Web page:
Olga Lepeshinskaya (dancer)

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Olga Lepeshinskaya
File:RIAN archive 633488 O. Lepeshinskaya, A. Radunsky, and I. Vasilieva in scene from Leo Delibes' ballet "Coppelia" (cropped).jpg
Lepeshinskaya as Swanilda, Coppélia, 1957
Born 28 September 1916
Kiev, Russian Empire
Died 20 December 2008 (aged 92)
Moscow, Russia
Cause of death Heart attack
Alma mater Moscow State Academy of Choreography
Occupation Prima ballerina, teacher
Years active 1935-2008
Awards Order of the Badge of Honour (1936) Order of Lenin (1971)

Olga Vasiliyevna Lepeshinskaya (Russian: Ольга Васильевна Лепешинская; 28 September [O.S. 15 September] 1916[1] – December 20, 2008[2]) was a Soviet ballerina. She was named a People's Artist of the USSR in 1951.[3]


Lepeshinskaya was born to an old Polish[4] noble family in Kiev, Russian Empire (now the capital of Ukraine). Her grandfather, Vasily Pavlovich Lepeshinsky, was arrested as a member of the revolutionary organization Narodnaya Volya. Her father, Vasily Vasilievich Lepeshinsky, was a railway engineer, one of the builders of the Chinese Eastern Railway.[3]

From the early years Lepeshinsky showed her talents in dancing and in the 1925 she was admitted to the Bolshoi Choreographic School. She appeared for the first time on the stage of the Bolshoi Theatre at the age of ten as one of the little birds in the ballet The Daughter of the Snows.[3] In 1932 she played the Sugar Plum Fairy in The Nutcracker ballet.[3]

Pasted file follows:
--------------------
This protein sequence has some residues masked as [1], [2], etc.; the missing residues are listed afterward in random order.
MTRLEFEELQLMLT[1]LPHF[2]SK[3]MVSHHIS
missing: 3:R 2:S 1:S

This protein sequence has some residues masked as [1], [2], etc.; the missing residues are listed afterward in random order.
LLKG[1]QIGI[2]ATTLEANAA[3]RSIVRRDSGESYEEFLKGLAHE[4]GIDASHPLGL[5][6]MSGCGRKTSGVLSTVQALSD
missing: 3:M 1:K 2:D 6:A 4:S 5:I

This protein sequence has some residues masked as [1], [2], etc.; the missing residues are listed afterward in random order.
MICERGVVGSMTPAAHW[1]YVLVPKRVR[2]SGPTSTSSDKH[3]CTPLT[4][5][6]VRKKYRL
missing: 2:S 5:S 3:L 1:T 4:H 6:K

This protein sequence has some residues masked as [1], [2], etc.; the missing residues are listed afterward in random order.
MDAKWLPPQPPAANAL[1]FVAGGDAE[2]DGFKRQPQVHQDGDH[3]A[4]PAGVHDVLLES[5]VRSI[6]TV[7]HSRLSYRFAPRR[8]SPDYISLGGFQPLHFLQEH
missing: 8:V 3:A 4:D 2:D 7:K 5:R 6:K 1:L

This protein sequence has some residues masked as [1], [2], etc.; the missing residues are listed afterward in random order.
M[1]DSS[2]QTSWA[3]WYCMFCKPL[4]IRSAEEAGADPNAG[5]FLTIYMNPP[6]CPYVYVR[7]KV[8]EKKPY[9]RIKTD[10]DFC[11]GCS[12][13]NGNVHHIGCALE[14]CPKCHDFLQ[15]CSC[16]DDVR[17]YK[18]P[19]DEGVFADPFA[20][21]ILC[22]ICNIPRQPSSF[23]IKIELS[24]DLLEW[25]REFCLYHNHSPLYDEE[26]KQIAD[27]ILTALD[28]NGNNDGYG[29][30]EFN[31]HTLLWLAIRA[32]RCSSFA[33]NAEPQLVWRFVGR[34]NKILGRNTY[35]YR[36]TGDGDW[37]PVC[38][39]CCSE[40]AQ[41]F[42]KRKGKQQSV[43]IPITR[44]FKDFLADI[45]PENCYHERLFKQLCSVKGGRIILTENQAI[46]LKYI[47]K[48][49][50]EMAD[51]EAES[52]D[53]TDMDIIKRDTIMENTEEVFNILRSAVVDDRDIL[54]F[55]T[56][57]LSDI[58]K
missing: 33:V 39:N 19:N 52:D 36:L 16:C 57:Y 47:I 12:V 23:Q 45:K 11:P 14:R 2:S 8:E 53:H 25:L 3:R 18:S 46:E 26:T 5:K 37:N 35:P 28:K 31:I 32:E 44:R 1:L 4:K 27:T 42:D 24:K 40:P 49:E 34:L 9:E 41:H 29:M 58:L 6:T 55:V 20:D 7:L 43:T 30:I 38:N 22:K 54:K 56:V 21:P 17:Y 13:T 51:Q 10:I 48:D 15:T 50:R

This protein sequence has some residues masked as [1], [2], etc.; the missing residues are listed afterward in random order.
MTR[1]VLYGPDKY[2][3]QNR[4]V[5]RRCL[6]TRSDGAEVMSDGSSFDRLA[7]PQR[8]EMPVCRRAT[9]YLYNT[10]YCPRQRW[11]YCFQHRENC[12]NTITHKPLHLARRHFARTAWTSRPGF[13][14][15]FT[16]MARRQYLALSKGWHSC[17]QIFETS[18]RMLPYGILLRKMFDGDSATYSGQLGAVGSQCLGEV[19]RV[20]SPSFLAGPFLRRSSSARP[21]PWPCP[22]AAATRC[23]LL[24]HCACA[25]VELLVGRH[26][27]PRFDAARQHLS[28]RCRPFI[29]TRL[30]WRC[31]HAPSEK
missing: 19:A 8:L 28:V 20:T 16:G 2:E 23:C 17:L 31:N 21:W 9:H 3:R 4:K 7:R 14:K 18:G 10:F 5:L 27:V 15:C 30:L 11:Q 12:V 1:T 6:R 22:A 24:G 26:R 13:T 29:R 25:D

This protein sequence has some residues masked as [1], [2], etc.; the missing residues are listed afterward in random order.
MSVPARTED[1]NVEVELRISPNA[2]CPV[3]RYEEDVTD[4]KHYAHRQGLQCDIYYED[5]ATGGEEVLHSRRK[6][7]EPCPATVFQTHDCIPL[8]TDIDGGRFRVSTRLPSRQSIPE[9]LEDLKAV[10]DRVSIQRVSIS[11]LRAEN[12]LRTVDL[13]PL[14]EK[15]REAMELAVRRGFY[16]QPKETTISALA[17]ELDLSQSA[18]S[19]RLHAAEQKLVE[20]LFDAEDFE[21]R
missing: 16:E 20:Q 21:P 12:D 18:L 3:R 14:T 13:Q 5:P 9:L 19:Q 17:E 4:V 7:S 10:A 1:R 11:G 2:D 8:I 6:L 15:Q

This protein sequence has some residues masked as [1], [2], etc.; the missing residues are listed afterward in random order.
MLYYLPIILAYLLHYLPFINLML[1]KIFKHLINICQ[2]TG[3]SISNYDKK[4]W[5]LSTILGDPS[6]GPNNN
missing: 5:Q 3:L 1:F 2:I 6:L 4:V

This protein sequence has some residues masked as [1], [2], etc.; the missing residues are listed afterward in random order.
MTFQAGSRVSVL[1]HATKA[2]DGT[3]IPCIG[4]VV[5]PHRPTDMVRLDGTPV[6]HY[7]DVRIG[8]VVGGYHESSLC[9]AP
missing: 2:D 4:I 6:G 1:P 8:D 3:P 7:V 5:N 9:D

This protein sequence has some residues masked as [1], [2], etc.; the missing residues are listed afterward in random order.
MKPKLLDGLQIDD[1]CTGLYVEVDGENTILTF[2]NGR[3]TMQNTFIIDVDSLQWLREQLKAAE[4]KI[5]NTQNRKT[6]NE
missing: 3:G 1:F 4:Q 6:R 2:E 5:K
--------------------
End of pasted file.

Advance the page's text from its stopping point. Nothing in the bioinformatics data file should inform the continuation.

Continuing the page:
Prima ballerina

Lepeshinskaya graduated from Bolshoi Choreographic School and started working the Bolshoi Theatre. She started as Rosina in a ballet of The Barber of Seville (Тщетная предосторожность) performed by the second stage of the theater. In 1935 she performed the main role in the Three fatmen' ballet by Yury Olesha fairytale. The ballet became very popular and the 18-year-old ballerina became famous.[3]

Lepeshinskaya performed in private concerts at the Moscow Kremlin from the age of 17. Lepeshinskaya was very close to Polina Zhemchuzhina, wife of Vyacheslav Molotov. It was a great shock for her when Zhemchuzhina was imprisoned in a Gulag.[5] Lepeshinskaya was known as "the favourite ballerina of Joseph Stalin" and even rumoured to be his mistress.[6][7] In 1943 she became a member of the Communist Party.

Lepeshinskaya married a Soviet intelligence MGB general Leonid Raykhman (known as the curator of Nikolai Ivanovich Kuznetsov). He was arrested on 19 October 1951 as an alleged participant in the fabricated Zionist Plot in MGB. Lepeshinskaya claimed that her appeals to Stalin saved the life of her husband.[8][9] In March 1953, after Stalin death, Leonid Raykhman was freed, rehabilitated and appointed the head of MVD Control Commission. In August 1953 he was arrested again that time for his own fabrications of criminal cases, tortures of prison inmates and other violations of the "Socialist Law". He was sentenced to five years in prison in August 1956 but amnestied in November 1956. Since then he was doing a research work in astronomy.[10]

In February 1940, the Kirov Ballet in Leningrad first performed their Don Quixote ballet with Lepeshinskaya as Kitry. The ballet was a great success. In 1941, when the Stalin Prize was established, Olga Lepeshinskaya was among the first laureates of the prize for her performance in Don Quixote. All together Lepesinskaya received four Stalin Prizes.[3]

With the beginning of the Great Patriotic War Lepeshinskaya became a member of the Front brigade of the Bolshoi Theater. The brigade performed near the front lines, in hospitals, in Moscow and in Saratov where the Bolshoi was evacuated. Lepeshinskaya was a member of the brigade until the end of World War II.[3] Her performances near the battlefields were filmed in the 1941 Soviet Documentary Kontsert - Frontu (Concerto to the Front).[11]